By Brad Fisher, Natural Resources Conservation Service Public Affairs Division
Natural Resources Conservation Service Chief Dave White and Rowan Gould, acting director of the U.S. Fish and Wildlife Service, signed on April 13 a first-of-its-kind agreement that combines protection of sage grouse and sagebrush habitats with the business interests of ranchers in 11 Western states.
What makes this agreement unique?
“It lets NRCS and the Fish and Wildlife Service work together to provide certainty to ranchers,” said White. “By certainty, I mean that it lets them address threats to sage grouse and sage grouse habitat in ways that benefit the natural resources on their operations while allowing them to operate at the same time. This is a win-win for ranchers and for sage grouse.”
The technical assistance that NRCS is going to provide is absolutely vital to the success of this effort, White said. “Ranchers who work with us will have access to our rangeland conservationists, soil scientists and biologists. Our Environmental Quality Incentives Program and Wildlife Habitat Incentive Program will be there to help them install practices.”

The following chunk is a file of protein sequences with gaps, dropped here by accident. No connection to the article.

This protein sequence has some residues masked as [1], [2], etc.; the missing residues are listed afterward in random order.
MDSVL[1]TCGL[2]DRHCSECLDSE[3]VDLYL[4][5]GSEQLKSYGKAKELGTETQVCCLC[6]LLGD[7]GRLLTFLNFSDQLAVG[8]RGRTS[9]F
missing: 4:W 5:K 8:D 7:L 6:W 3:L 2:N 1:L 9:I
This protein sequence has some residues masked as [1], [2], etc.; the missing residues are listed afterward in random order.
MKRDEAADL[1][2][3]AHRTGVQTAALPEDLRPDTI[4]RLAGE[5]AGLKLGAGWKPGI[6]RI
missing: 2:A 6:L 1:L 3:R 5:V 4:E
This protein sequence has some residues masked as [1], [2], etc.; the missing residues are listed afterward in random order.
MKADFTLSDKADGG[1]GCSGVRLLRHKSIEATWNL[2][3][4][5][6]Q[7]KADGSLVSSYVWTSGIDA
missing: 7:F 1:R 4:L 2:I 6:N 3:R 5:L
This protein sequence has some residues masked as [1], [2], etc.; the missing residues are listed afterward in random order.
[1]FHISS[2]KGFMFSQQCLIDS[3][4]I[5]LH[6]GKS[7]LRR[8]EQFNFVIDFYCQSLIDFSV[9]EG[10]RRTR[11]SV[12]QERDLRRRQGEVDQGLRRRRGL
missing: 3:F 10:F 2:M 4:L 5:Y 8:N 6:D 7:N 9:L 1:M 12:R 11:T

For its part, the Fish and Wildlife Service will use the authorities of the Endangered Species Act (ESA) to provide participants with reasonable assurances that what they do to protect sage grouse and sage grouse habitat will be consistent with the ESA should the sage grouse later be listed as a threatened or endangered species.
Nearly 44 percent of sage grouse habitat has in recent years been lost due to agriculture, urban development, energy production and transmission, invasive weeds and wildfire. The human footprint across the area where greater sage-grouse live is becoming larger as the country strives for energy independence, agriculture, development and other, often competing uses.
“I want to thank the Fish and Wildlife Service for taking this step in working with agriculture,” White said. “It’s going to give ranchers opportunities to protect the sage grouse and, at the same time, let them raise their cattle, pay their rent, send their kids to school, buy their groceries, while letting them be ranchers.”
This year represents the 75th year of NRCS helping people help the land.
NRCS Chief Dave White (left) and Acting U.S. Fish and Wildlife Service Director Rowan Gould. USDA image.